A Reflection On Senator Lisa Murkowski's 'No' Vote For Brett Kavanaugh
Over the weekend, I listened to Alaskan Senator Lisa Murkowski’s sobering Friday night speech on the Senate floor about why she’d decided to vote ‘no’ to Judge Brett Kavanaugh’s confirmation to the Supreme Court Of The United States.
Murkowski explained that her decision to vote “no” was motivated by her concern that confirming Kavanaugh would further erode the already waning trust people have in their government, especially after such a vitriolic, partisan fight. She said:
We are at a time when many in this country have lost faith in the executive branch. And here in Congress, many around the country have just given up on us. They’ve just completely said, ‘We’ve had enough.’”
Where’s the public confidence?
But people still have hope in the judiciary as an independent, nonpartisan, fair and balanced branch, Murkowski said. “It’s that hope that I seek to maintain ... because it is so critical that we have that public confidence in at least one of our three branches of government.”
When it came to her decision on Kavanaugh, Murkowski said she looked to the Code of Judicial Conduct, Rule 1.2, which states that a judge must “act at all times in a manner that promotes public confidence in the independence, integrity, and impartiality of the judiciary, and shall avoid impropriety and the appearance of impropriety.”
“A judge shall act at all times - not just sometimes when you’re wearing your robe - in a manner that promotes public confidence,” she said. “Public confidence. Where’s the public confidence?”
Kavanaugh failed to meet that standard
Murkowski referred to the Senate Judiciary Committee hearing on 27th September at which Kavanaugh - flushed with anger at times, weeping at others - blamed Democrats who he accused of acting out of vengeance.
“It became clear to me, or it was becoming clearer, that that appearance of impropriety has become unavoidable,” Murkowski said. “I could not conclude he is the right person for the court at this time.”
The importance of faith in our institutions
One long serving federal judge said in response to Murkowski’s speech that she’d “hit the nail on the head” on a subject many want to ignore: namely how imperative it is that people have faith in the courts.
“It’s not WHAT we address, it’s HOW we address it that can either heal or harm,” the judge said in an email. “Much harm has been done [by Kavanaugh’s confirmation process]. For those of us who care deeply about people, institutions and decency in debate and disagreement, it is a painful time.”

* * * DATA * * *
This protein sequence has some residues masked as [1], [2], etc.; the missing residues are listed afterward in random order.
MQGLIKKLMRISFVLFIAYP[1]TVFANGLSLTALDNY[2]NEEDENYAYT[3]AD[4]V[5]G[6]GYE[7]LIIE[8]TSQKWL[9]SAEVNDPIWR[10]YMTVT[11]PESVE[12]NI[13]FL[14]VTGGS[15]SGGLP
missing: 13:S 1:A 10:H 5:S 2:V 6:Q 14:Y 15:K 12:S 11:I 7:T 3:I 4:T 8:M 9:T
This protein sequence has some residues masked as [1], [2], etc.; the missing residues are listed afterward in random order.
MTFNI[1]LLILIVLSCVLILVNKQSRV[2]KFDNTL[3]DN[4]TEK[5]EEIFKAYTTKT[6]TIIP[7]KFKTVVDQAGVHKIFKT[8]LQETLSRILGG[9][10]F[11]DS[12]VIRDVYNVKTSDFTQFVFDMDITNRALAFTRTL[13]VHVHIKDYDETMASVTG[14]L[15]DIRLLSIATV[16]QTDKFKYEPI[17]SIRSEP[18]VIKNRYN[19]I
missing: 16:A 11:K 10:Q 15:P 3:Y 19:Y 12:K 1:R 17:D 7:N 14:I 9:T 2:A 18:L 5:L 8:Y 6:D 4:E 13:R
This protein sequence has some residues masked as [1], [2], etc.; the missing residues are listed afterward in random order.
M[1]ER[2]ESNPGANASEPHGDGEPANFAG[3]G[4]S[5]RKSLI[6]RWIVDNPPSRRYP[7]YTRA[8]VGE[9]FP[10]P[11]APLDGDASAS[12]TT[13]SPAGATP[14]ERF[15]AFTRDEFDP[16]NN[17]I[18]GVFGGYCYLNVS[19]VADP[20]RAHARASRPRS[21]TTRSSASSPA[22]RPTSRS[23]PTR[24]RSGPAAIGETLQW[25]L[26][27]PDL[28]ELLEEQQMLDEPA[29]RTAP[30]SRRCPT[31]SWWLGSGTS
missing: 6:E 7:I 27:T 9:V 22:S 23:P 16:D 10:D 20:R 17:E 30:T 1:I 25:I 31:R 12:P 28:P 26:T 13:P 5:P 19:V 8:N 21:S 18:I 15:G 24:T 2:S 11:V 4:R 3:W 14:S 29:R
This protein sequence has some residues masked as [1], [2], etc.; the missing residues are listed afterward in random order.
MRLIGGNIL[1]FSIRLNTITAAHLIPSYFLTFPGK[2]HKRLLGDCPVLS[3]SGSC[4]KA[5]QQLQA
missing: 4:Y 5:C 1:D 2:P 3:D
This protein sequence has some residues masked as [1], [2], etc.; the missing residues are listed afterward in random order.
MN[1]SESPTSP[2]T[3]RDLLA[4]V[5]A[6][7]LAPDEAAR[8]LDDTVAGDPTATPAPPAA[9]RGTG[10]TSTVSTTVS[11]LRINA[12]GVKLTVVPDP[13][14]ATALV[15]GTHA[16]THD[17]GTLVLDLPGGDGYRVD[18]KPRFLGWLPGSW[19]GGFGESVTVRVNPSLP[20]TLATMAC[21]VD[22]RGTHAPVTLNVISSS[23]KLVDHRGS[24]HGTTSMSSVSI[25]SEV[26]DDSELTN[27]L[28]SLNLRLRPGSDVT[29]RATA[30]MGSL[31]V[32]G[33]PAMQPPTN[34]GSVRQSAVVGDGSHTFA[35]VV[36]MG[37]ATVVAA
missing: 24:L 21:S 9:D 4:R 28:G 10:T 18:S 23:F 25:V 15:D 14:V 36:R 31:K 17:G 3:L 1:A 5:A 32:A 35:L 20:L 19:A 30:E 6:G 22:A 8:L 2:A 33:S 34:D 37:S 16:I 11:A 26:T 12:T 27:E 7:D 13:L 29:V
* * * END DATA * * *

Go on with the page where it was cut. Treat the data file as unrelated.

In her speech, Murkowski explained that she’d agonised over her vote but ultimately acted in accordance with her conscience.
“I am really worried that this becomes the new normal, where we find new and even more creative ways to tear one another down,” she said. “The hateful, the aggressive, the truly, truly awful manner which with so many are acting now has got to end. This is not who we are. This is not who we should be.”
Lisa Murkowski’s speech really struck a chord with me, notably her remarks about public confidence. Back in June, I wrote an article titled How Business Can Restore Trust In Our Institutions. In that article, I explored some of the undercurrents that have affected public confidence in our institutions, and how faith can be restored. Spoiler: the answer is values-based leadership.
Murkowski’s speech reminded me of three of the core values which underpin the way I endeavour to live my life, run my business and act as a leader. Decency. Fairness. Grace.
Decency: behaviour that conforms to accepted standards of morality or respectability. E.g. propriety, etiquette, civility, thoughtfulness, fitness and suitability.
Fairness: impartial and just treatment or behaviour without favouritism or discrimination. E.g. unbiased, fair-minded, impartial, non-partisan and objective.
Grace: courteous good will. E.g. thoughtfulness, diplomacy, decency, kindliness, poise and refinement.
Knowing your True North
Many people disagreed with Murkowski’s decision to vote ‘no.’ And many others were critical that she ‘paired her vote’ with that of Senator Daines whose daughter was getting married last weekend, arguing that it wasn’t a ‘real vote.’
I disagreed with some of Murkowski’s reasoning, particularly where it related to the allegations of sexual assault against Kavanaugh.But I didn’t doubt for one moment her thoughtfulness, sincerity or integrity. I believe Murkowski acted in accordance with her True North.
Our True North - values unique to each of us – is the internal compass that guides us through life, representing who we are at our deepest level. Our True North is based on our beliefs, our most cherished values and our passions and motivations. In refusing to confirm Brett Kavanaugh, Lisa Murkowski was true to her values. And she reminded me of the three values I hold most dear.
Question: Which values do you hold most dear? I love reading your thoughts. So please do take a moment to tell me in the comments box below.
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